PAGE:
Monthly Archives: October 2010

Social Media and the World Series

Written by: Digitally Approved
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With tonight’s kick off of the 106th edition of the World Series, Fanscape wanted to take a quick look at how MLB fans and fans of other big events are getting in on the game, via social media. Jon Swartz of USA Today wrote a great piece about this today – talking about how Facebook and Twitter are changing the way fans watch the World Series.

The MLB is doing their part, having launched a mobile application – iPhone, Android and Blackberry – that already has been accessed close to 2 million times a day.  On Facebook, 12 million people are either a fan of the MLB itself or one of the 30 team pages. And, another 3 million fans follow MLB-related posts on twitter, which features up to the minute baseball news and information. In fact, Twitter is so popular between athletes of all sports that website Tweeting-Athletes.com has been created to help fans keep track of it all. These numbers are close to triple of what it was just a year ago.

It should come as no surprise that big sporting and entertainment events are becoming more popular and the conversation surrounding them has extended exponentially due to social media. The Super Bowl for example generated more than 60,000 tweets per hour during the February 7th broadcast and the Oscars, nearly doubled that amount of tweets, with over 100,000 per hour during this year’s awards ceremony. Both events were huge trending topics and both saw huge spikes in ratings over the previous year’s telecast, due in part to social media.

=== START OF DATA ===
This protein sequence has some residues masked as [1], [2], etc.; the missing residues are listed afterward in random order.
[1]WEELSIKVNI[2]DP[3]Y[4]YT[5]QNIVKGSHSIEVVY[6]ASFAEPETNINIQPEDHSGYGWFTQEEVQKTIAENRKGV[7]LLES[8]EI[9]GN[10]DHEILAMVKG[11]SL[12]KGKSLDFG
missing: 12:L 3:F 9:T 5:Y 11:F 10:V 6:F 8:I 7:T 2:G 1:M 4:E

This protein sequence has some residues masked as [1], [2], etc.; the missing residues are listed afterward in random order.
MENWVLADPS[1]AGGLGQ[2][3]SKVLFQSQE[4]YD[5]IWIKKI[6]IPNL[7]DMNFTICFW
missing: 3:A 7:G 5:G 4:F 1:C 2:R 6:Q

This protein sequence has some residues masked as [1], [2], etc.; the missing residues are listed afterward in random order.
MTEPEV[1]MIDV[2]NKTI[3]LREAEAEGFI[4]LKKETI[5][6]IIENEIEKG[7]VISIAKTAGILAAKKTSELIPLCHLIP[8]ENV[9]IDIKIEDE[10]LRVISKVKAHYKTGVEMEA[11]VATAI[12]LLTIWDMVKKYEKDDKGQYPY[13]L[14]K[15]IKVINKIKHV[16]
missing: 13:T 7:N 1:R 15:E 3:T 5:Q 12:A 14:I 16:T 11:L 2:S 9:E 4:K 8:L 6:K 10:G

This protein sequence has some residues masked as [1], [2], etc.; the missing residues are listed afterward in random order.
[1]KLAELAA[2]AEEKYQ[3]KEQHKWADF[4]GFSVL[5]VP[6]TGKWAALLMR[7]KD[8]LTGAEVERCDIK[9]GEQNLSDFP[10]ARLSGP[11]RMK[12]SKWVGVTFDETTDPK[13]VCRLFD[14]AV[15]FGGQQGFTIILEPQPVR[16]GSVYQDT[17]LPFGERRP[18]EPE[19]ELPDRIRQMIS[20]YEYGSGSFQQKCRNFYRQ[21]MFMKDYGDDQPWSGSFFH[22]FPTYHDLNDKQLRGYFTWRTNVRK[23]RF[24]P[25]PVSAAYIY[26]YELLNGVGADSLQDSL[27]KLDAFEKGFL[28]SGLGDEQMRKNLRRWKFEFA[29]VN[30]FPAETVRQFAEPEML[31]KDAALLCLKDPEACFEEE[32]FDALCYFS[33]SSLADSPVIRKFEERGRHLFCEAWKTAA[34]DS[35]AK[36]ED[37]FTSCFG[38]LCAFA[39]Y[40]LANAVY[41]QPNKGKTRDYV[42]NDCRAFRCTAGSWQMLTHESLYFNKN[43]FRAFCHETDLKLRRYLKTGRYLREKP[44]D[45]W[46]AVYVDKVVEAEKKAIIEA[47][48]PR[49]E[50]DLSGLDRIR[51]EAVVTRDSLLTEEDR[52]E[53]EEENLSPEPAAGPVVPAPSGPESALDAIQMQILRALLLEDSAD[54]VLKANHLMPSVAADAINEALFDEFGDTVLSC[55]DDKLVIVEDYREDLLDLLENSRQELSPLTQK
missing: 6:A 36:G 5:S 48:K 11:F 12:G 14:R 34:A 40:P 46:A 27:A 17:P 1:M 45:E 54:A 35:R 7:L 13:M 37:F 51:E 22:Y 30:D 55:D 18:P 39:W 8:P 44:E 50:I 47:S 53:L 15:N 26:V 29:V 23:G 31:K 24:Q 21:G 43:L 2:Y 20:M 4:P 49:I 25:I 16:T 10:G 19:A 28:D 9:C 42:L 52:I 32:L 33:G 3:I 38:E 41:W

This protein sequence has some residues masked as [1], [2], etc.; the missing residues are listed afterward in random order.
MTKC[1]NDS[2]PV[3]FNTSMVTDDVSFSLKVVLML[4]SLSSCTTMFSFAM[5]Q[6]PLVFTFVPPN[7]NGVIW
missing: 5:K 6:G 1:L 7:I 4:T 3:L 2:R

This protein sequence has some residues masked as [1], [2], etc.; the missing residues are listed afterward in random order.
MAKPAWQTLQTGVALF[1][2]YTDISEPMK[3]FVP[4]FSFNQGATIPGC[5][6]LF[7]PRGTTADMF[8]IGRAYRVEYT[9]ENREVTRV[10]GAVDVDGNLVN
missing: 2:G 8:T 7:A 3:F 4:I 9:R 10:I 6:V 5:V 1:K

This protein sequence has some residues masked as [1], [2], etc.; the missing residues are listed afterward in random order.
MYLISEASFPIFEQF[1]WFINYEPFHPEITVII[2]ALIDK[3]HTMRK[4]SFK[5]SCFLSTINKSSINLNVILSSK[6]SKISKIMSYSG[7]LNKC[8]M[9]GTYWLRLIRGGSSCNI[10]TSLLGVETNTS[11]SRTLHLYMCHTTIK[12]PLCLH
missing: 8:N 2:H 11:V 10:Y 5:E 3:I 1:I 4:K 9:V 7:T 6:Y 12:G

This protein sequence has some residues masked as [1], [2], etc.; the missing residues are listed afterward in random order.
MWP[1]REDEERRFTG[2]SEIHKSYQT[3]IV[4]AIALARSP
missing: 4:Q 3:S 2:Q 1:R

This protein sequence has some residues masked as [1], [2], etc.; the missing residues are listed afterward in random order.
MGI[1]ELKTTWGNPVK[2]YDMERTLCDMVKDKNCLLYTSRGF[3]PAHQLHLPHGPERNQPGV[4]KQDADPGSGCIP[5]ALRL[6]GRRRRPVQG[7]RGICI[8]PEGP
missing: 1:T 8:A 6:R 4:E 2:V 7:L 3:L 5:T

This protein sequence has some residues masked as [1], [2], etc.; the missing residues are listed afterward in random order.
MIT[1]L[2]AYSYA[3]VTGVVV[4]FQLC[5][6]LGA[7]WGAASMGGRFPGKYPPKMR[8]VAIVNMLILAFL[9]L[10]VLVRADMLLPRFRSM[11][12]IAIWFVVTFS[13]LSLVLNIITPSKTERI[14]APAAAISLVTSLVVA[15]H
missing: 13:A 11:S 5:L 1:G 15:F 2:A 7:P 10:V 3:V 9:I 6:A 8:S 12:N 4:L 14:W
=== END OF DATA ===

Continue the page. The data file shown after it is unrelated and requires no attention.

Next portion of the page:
With advancements in social technology and online/mobile social networking, businesses aren’t the only ones seeing the advantages. Sports teams, leagues and professional athletes in particular are seeing the benefits of engaging with fans on this level and are investing more and more resources into it to help ensure a positive image that resonates with their fans.

Whoever you’re rooting for in this series, you will surely find thousands of like-minded fans, just a mouse click or tap of the mobile device away.

Tops in Community Management

Written by: Digitally Approved